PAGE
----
Yes. It’s not that your body magically gets fat if you don’t go to sleep on time, but there is a very real connection between how much sleep you get and how likely you are to be overweight or obese.
A study conducted by a division of the Centers for Disease Control and Prevention looked at 87,000 adults. It showed that sleep duration was indeed associated with obesity in those who slept less than 6 hours a night.
Another study involving nearly 400,000 people found a linear relationship between trouble sleeping and body mass index (BMI), that is, the more nights in the past month participants had trouble sleeping, the higher the BMI.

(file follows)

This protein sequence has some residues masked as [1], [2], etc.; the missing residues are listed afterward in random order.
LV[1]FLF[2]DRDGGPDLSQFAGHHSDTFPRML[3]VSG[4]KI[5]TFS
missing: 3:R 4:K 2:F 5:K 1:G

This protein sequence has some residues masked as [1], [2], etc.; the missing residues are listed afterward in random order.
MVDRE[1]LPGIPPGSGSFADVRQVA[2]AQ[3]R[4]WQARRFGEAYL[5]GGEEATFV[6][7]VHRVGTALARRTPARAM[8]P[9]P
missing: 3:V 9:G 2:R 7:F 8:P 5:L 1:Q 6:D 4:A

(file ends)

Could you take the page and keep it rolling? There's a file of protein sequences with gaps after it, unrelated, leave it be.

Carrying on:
Why is this? Recent research points towards a confluence of factors. When we don’t sleep well, it can cause a hormonal imbalance. The amount of the hunger hormone, ghrelin, for example, is is increased when sleep-deprived while the amount of the “feel-full” hormone, leptin, decreases.
This imbalance leads to craving food when you don’t really need it, and particularly food that is high in calories and sugar.
Combine chemical signals in your body telling you that you’re hungry with the lessening of will power brought about by a lack of sleep, and you can see how overeating and undersleeping are connected.
Luckily, this is an easily corrected problem. You just need to get some quality sleep! Studies have shown that the imbalance disappears once you get an adequate amount of sleep.
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